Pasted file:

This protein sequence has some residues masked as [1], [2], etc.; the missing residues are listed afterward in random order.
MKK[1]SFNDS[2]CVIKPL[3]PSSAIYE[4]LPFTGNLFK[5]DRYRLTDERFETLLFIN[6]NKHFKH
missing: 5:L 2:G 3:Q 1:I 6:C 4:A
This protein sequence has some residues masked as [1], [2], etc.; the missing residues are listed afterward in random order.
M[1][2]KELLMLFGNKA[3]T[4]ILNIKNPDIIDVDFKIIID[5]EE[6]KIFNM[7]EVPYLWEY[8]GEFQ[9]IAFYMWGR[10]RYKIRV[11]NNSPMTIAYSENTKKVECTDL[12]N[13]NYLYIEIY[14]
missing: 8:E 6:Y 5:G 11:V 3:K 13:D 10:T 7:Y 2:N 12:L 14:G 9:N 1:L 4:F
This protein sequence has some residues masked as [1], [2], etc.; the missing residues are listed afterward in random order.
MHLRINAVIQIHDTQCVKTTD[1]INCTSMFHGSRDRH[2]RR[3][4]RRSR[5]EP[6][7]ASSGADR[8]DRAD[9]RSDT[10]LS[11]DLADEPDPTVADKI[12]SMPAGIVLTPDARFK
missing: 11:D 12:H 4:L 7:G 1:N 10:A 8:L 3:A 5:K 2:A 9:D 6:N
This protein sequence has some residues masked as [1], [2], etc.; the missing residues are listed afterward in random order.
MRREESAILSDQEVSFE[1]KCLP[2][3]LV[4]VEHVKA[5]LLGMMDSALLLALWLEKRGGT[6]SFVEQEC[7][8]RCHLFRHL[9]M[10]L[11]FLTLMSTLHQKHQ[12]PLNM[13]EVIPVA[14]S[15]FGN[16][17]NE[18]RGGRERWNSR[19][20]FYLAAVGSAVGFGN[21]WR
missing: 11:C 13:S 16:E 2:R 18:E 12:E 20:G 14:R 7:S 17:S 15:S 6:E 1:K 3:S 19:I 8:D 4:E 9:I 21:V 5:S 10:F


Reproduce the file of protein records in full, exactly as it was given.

This protein sequence has some residues masked as [1], [2], etc.; the missing residues are listed afterward in random order.
MKK[1]SFNDS[2]CVIKPL[3]PSSAIYE[4]LPFTGNLFK[5]DRYRLTDERFETLLFIN[6]NKHFKH
missing: 5:L 2:G 3:Q 1:I 6:C 4:A
This protein sequence has some residues masked as [1], [2], etc.; the missing residues are listed afterward in random order.
M[1][2]KELLMLFGNKA[3]T[4]ILNIKNPDIIDVDFKIIID[5]EE[6]KIFNM[7]EVPYLWEY[8]GEFQ[9]IAFYMWGR[10]RYKIRV[11]NNSPMTIAYSENTKKVECTDL[12]N[13]NYLYIEIY[14]
missing: 8:E 6:Y 5:G 11:V 3:K 13:D 10:T 7:Y 2:N 12:L 14:G 9:N 1:L 4:F
This protein sequence has some residues masked as [1], [2], etc.; the missing residues are listed afterward in random order.
MHLRINAVIQIHDTQCVKTTD[1]INCTSMFHGSRDRH[2]RR[3][4]RRSR[5]EP[6][7]ASSGADR[8]DRAD[9]RSDT[10]LS[11]DLADEPDPTVADKI[12]SMPAGIVLTPDARFK
missing: 11:D 12:H 4:L 7:G 1:N 10:A 8:L 3:A 5:K 2:A 9:D 6:N
This protein sequence has some residues masked as [1], [2], etc.; the missing residues are listed afterward in random order.
MRREESAILSDQEVSFE[1]KCLP[2][3]LV[4]VEHVKA[5]LLGMMDSALLLALWLEKRGGT[6]SFVEQEC[7][8]RCHLFRHL[9]M[10]L[11]FLTLMSTLHQKHQ[12]PLNM[13]EVIPVA[14]S[15]FGN[16][17]NE[18]RGGRERWNSR[19][20]FYLAAVGSAVGFGN[21]WR
missing: 11:C 13:S 16:E 2:R 18:E 12:E 20:G 14:R 7:S 17:S 15:S 6:E 1:K 3:S 19:I 8:D 4:E 9:I 21:V 5:S 10:F